What I learned about Testing from a crazy ex-girlfriend

I was reminiscing with a tester colleague today about how our mothers used to mess with our stuff when we were younger and how it really got on our nerves.

Picture the scene: you have a desk in your room that's plastered with papers and stuff everywhere. And you know precisely where everything is. It's your mess after all.

Enter the mom. She looks around, maybe she's come in to drop off some laundry or to complain about the state of your room or whatever. You aren't around. She starts to tidy. She tidies the papers on your desk and arranges your action figures/books/pencils/Lego/rubber band collection/whatever into a neat arrangement of some kind.

You return. "Ahhhh! Where's my stuff?!?! You changed the order! I can't find anything now! Don't touch my stuff!!"

Your mom, now hurt because she was "only trying to help," vows to never touch your stuff again unless someone's life depends on it. Maybe. We'll see next week.

We chuckled over the memories, but the connection my colleague made was how that ability to memorise tiny details and the placement of certain pieces of information in a messy desk was perhaps already the mark of a good tester. When you look at a computer screen, you take in all the details and it becomes a new mess of our own design that we track in our heads. We notice when details are moved or changed. If we think there might be something different, if we have a hunch, we can use tools to help us verify it or we can check with an oracle of some kind. It's that ability to make a connection, develop a hunch and act on it, that makes a good tester.

So, you're probably wondering "where does the crazy ex-girlfriend come into the story here?" Good question. No, I haven't forgotten. This is the spot.

In university I had .. er, how would I describe it now.. a short-lived relationship with a girl who was definitely the outgoing/extrovert type. One morning, I met her before classes started and didn't meet up with her again until after lunch when we both had a free spot in our schedules. When I saw her after lunch, I did a double-take but I wasn't sure what I was noticing. Something was different but I couldn't put my finger on it.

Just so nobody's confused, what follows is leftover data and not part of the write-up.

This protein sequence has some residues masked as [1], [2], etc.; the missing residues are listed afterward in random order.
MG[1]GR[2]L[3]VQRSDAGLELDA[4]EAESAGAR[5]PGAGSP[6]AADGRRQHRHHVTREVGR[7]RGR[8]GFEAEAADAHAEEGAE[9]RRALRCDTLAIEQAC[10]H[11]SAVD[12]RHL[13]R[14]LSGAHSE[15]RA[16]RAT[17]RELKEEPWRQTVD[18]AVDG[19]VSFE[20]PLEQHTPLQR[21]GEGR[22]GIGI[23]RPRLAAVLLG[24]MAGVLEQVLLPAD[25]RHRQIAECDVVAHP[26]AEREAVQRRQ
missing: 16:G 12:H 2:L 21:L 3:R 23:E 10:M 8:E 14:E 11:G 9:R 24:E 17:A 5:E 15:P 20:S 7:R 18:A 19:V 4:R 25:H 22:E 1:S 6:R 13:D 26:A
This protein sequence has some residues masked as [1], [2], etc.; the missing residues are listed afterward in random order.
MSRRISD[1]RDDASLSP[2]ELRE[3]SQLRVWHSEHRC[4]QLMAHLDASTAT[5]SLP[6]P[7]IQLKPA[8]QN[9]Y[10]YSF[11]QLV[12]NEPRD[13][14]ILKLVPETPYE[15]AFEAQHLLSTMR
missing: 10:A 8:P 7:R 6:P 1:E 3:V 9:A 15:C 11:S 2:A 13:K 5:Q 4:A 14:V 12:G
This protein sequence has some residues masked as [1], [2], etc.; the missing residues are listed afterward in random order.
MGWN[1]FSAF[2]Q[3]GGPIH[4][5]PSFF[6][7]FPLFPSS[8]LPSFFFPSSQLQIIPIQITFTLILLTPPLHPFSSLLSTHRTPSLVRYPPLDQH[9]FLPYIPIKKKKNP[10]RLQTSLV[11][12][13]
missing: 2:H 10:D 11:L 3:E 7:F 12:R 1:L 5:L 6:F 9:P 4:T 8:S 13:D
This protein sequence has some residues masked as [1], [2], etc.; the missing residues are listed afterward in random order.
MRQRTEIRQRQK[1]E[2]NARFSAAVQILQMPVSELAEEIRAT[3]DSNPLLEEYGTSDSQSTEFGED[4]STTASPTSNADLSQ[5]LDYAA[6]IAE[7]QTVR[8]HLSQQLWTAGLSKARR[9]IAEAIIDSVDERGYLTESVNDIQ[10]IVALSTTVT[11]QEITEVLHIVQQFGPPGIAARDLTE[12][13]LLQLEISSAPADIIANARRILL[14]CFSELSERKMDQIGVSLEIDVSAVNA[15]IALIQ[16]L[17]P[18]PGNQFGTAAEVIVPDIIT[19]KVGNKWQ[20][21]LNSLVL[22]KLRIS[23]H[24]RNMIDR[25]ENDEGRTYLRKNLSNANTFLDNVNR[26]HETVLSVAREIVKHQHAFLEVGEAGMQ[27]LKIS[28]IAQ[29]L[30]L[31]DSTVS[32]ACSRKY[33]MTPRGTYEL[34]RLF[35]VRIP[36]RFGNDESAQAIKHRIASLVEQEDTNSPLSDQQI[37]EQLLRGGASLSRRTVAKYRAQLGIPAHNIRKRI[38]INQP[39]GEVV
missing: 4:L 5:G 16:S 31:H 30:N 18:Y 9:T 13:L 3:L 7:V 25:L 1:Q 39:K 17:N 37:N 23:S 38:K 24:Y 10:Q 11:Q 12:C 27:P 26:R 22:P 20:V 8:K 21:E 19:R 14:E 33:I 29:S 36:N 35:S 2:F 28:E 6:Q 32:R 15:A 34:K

Then it hit me! Her earrings were different. She had two piercings in each ear and in the morning she had studs and stars (in that order) and in the afternoon they were reversed - stars and studs.

Being the attentive boyfriend, I asked her if her earrings had changed their places or if I was just losing my mind. She looked at me and didn't say anything for a minute. Then she said 'yes', she was bored in one of her morning classes and decided to switch the order. Then she got mad at me. She was upset that I had noticed because she didn't want anyone to notice that she had changed them.

Umm, really? That includes me? So, I don't get any points for noticing you and paying attention? Okay, I don't get this relationship stuff. I think our relationship lasted perhaps another 48 hours. Oh well. C'est la vie.

In retrospect, that was another example where somewhere in my head I had made the connection - something was different even if I didn't know what. Then I began the process of methodically going through the list of possibilities and checking them off one by one - was it her hair? her eyes? makeup? lipstick? top? something she was carrying? a scent? a mark? necklace? wait, did I check the ears? hey, there are 2 thingies there - could they have changed? Spider sense tingling.. better consult the oracle and check if we have a match. Bingo!

Success in finding the difference! Failure at love. =( You win some, you lose some.

I didn't know it at the time but the best relationship was still to come! =) And on that note, sometimes you notice the little things, and sometimes someone has to hit you over the head with a frying pan to tell you to open your eyes and see what's right in front of you!

Ah, but love makes you blind, doesn't it? ;)


  1. Hi Paul,
    Kool post! The memories...the memories...

    What about a testers desk?


  2. More trouble is caused in relationships when a man fails to notice new hair, new nails, new clothes etc so a man who notices something as small as the order of two small earrings changing is something of a rare (and valuble) commodity.